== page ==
The predicted spread of H. longicornis ticks in the United States shares a geographic range with states in which HRTV has already been reported in Amblyomma americanum ticks and wildlife (7,8,14). The introduction of a new vector species could amplify transmission in natural foci, resulting increased HRTV disease cases in humans.

Mr. Raney is a research technologist in the Laboratory of Infectious Diseases at the College of Medicine, University of South Alabama, Mobile, AL. His research interests include tick-borne viruses and tick‒host‒virus interactions.



We thank the Michele Schuler, Leigh Ann Wiggins, and Hannah Bryant for assistance with animal experiments and animal husbandry; and Michael Levin for providing the initial H. longicornis ticks (distributed by BEI Resources, that seeded our in-house colony of ticks used in this study.

This study was supported by the University of South Alabama College of Medicine and the National Institute of Allergy and Infectious Diseases, National Institutes of Health (award no. R21AI163693).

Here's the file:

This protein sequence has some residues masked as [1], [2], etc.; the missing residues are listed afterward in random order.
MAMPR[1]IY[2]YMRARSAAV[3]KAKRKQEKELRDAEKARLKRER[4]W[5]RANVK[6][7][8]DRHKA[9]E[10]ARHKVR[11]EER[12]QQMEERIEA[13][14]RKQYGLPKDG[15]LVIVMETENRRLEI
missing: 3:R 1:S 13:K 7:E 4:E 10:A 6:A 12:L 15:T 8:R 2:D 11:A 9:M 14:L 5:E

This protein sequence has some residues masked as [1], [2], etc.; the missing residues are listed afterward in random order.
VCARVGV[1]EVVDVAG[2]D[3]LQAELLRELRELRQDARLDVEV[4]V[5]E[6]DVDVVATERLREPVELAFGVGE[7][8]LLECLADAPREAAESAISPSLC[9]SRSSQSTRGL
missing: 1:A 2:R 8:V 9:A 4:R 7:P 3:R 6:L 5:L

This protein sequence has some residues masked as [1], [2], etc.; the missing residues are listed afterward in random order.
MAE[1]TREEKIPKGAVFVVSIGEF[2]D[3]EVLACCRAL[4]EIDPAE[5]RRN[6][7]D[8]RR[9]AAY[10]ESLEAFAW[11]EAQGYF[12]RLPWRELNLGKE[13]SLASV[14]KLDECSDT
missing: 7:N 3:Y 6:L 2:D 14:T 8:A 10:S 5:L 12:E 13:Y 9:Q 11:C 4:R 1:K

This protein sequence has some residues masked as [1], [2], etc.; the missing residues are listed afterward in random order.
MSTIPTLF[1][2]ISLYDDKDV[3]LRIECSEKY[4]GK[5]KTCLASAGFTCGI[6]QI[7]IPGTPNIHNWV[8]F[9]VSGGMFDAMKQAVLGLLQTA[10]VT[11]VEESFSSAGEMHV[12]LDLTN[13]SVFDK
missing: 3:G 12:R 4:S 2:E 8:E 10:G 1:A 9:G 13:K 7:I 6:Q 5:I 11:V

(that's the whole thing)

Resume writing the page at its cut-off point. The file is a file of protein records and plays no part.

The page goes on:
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Cite This Article

DOI: 10.3201/eid2803.210973

Original Publication Date: February 07, 2022

Table of Contents – Volume 28, Number 3—March 2022

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Please use the form below to submit correspondence to the authors or contact them at the following address:

Meghan E. Hermance, Department of Microbiology and Immunology, University of South Alabama College of Medicine, 610 Clinic Dr, Mobile, AL 36688, USA

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Page created: December 08, 2021
Page updated: February 21, 2022
Page reviewed: February 21, 2022